The Work tab gives you access to OpenOffice, for all your word processing, spreadsheet and presentation needs – and yes you can save in Microsoft Office format. Here you’ll also find a PDF reader, a simple notes program and a shortcut to Thunderbird for all your email needs. This is also where File manager lives, which basically equates to Windows Explorer and lets you search through all your folders.
The Learn tab is clearly aimed at the education sector, which is a big part of the Eee PC market. Here you’ll find games and applications to help improve your vocabulary, spelling and even maths ability. There’s also a basic Paint program here, which is similar to the identically named application found in Windows, while the Science icon will give you access to a periodic table and a planetarium.
The Play tab brings up all the fun stuff like the Media Player, Music Manager and Webcam utility. There’s also a Sound Recorder and a Games icon, which gives you access to a handful of pre-loaded games, including the obligatory Solitaire.
The Settings tab gives you access to all the system utilities and configuration applications. Here you can configure the touchpad, change the date and time, monitor disk usage and implement a virus scan of the system. The Add/Remove programs button also lives here, which not only lets you install or uninstall applications, but also checks for updates on all your installed programs. Finally the Favourites tab is just that, a place where you can store all your favourite links and shortcuts.
Despite the very small chassis, Asus has managed to squeeze in a surprising amount of connectivity. On the right you’ll find a D-SUB port for hooking the Eee PC 900 up to an external monitor. Next to this are two USB 2.0 ports, along with an SD card slot. Considering how cheap flash memory is these days, the SD card slot means that even if you do run low on internal storage, augmentation won’t be expensive.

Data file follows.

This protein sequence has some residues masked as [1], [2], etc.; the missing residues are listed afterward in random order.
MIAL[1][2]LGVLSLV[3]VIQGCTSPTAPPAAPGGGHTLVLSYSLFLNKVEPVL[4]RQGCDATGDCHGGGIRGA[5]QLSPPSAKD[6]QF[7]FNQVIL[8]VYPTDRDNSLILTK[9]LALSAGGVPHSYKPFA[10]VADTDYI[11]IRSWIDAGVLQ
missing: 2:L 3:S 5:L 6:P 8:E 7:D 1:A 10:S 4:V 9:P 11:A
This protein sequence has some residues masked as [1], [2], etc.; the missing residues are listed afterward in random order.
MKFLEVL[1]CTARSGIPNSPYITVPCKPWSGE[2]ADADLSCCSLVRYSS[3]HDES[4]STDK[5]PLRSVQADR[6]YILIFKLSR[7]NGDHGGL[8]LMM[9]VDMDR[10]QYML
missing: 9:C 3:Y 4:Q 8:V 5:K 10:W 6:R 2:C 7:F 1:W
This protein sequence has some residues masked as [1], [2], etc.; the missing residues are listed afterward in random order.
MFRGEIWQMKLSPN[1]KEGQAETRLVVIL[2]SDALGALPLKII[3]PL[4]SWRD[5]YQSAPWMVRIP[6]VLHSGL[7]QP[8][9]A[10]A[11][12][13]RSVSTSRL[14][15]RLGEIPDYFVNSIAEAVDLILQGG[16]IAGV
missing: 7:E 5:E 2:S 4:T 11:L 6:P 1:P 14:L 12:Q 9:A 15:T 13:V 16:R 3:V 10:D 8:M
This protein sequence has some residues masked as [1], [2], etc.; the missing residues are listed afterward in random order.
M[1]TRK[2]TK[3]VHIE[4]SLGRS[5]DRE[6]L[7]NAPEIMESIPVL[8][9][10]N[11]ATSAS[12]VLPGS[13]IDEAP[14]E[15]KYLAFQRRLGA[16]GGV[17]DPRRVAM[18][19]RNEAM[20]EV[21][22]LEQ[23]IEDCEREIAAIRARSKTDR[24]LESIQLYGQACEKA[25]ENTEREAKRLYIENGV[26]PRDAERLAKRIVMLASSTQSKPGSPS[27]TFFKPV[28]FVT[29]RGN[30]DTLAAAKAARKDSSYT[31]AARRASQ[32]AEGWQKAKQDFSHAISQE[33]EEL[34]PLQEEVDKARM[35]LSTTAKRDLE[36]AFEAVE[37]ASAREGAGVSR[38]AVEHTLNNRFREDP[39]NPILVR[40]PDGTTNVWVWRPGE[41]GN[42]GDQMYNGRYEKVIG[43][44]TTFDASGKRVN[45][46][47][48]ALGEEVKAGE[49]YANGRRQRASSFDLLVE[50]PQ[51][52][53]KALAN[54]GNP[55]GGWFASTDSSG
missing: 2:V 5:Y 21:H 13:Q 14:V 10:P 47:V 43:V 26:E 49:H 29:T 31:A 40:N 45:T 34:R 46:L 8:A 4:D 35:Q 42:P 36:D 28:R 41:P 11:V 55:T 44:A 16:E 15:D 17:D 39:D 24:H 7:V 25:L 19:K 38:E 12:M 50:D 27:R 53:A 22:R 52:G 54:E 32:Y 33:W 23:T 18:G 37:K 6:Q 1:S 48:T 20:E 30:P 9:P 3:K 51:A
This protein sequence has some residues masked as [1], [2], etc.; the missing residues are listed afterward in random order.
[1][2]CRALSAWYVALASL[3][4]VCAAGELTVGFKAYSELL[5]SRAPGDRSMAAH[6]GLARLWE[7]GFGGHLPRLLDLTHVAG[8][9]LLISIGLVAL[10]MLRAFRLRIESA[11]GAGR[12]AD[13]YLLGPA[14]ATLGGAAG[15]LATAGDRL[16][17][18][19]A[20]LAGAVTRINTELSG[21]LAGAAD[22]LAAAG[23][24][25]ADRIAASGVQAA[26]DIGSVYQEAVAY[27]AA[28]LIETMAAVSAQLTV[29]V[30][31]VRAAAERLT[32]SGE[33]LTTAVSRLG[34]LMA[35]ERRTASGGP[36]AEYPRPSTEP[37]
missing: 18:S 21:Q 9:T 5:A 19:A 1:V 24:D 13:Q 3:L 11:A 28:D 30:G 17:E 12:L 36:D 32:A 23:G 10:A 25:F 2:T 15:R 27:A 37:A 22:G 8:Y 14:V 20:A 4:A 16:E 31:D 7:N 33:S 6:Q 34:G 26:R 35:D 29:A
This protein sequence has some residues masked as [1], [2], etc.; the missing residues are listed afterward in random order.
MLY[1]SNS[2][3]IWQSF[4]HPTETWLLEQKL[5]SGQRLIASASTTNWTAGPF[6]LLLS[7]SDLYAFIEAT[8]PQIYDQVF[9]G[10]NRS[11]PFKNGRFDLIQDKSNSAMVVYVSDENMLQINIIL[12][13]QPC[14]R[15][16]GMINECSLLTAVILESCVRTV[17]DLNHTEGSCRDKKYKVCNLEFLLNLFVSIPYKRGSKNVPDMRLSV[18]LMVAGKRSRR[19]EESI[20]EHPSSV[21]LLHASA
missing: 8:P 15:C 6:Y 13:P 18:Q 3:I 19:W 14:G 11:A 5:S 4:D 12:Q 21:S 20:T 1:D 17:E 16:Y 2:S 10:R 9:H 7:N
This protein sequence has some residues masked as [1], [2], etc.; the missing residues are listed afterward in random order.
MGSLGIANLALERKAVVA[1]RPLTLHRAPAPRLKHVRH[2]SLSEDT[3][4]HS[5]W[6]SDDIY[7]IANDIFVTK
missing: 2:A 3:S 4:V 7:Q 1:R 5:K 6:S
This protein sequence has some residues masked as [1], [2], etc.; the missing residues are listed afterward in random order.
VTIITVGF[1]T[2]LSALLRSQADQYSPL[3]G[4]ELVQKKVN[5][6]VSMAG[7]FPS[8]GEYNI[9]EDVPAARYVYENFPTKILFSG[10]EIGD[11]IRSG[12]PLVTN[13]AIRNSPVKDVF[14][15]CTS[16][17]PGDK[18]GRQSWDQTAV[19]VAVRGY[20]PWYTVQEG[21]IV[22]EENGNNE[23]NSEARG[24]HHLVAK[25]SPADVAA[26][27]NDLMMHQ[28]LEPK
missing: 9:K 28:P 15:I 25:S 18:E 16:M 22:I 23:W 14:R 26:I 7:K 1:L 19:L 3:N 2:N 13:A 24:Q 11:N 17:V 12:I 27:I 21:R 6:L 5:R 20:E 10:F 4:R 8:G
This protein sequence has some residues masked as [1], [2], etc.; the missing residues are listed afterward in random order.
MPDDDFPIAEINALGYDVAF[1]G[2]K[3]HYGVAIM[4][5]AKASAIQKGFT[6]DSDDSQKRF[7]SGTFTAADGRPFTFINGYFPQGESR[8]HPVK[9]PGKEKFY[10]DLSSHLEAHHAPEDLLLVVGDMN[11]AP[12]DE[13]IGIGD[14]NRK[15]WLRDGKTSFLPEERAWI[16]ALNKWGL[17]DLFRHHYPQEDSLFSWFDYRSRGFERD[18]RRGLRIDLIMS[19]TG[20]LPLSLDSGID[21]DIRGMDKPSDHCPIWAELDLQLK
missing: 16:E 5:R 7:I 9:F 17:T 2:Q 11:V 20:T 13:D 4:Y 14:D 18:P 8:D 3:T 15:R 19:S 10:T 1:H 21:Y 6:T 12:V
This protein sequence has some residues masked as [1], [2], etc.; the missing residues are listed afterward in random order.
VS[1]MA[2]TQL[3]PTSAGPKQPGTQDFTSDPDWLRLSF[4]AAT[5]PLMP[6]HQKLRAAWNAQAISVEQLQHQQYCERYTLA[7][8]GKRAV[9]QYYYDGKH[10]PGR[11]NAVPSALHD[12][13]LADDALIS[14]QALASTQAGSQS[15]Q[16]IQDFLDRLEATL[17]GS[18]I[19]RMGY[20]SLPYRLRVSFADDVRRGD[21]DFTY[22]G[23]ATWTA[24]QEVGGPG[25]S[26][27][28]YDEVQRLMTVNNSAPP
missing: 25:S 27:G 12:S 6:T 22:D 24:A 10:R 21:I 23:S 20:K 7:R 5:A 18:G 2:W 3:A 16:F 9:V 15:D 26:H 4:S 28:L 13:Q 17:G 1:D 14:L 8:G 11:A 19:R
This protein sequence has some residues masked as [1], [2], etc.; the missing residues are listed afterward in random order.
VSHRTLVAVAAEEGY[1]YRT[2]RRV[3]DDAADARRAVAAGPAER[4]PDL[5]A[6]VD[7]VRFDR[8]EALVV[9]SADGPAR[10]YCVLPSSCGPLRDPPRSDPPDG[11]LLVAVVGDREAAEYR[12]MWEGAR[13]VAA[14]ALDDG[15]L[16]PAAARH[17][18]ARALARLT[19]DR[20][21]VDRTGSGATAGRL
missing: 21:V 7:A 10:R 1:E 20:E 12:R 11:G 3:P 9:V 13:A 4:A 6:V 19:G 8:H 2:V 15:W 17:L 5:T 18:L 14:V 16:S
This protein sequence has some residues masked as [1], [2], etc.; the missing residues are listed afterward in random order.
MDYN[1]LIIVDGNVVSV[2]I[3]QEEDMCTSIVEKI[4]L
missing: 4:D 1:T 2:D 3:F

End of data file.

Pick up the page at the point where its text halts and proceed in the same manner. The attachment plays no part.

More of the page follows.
On the left there’s a third USB 2.0 port, which is one more than you’ll find on most fully featured ultra-portable notebooks. Here you’ll also find headphone and mic sockets – so you’ve got a choice of using a traditional or USB headset while taking advantage of that webcam and pre-installed Skype. Of course there is a microphone built into the lid of the machine, but you’re always better off using a proper headset.
The final connection on the left is an Ethernet port for the 10/100 network adapter. It’s worth noting that the Apple MacBook air doesn’t have an Ethernet port, despite being considerably larger and heavier than the Eee PC 900, making Apple’s machine look like a lightweight in metaphorical rather than literal terms. Of course you also get 802.11b/g wireless built-in – Draft-N would have been nice, but let’s hope that when the Atom version arrives it wll be Draft-N compliant.
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